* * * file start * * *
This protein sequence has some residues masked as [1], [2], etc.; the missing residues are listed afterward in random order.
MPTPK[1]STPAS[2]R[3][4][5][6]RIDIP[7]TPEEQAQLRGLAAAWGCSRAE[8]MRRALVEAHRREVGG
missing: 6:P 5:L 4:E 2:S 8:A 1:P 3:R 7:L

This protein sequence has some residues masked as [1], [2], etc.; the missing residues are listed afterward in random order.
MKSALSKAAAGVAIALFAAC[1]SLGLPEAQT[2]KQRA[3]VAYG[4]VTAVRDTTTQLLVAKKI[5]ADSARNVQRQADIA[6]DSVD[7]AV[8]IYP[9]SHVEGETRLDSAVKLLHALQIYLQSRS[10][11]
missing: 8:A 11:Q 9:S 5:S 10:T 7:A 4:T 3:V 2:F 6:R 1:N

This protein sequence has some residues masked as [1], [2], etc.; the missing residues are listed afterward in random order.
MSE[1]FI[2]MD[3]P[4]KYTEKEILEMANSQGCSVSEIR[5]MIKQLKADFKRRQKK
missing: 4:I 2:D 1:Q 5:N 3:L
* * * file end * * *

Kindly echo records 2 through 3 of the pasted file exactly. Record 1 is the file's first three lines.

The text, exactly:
This protein sequence has some residues masked as [1], [2], etc.; the missing residues are listed afterward in random order.
MKSALSKAAAGVAIALFAAC[1]SLGLPEAQT[2]KQRA[3]VAYG[4]VTAVRDTTTQLLVAKKI[5]ADSARNVQRQADIA[6]DSVD[7]AV[8]IYP[9]SHVEGETRLDSAVKLLHALQIYLQSRS[10][11]
missing: 8:A 11:Q 9:S 5:S 10:T 7:A 4:T 3:V 2:F 6:R 1:N

This protein sequence has some residues masked as [1], [2], etc.; the missing residues are listed afterward in random order.
MSE[1]FI[2]MD[3]P[4]KYTEKEILEMANSQGCSVSEIR[5]MIKQLKADFKRRQKK
missing: 4:I 2:D 1:Q 5:N 3:L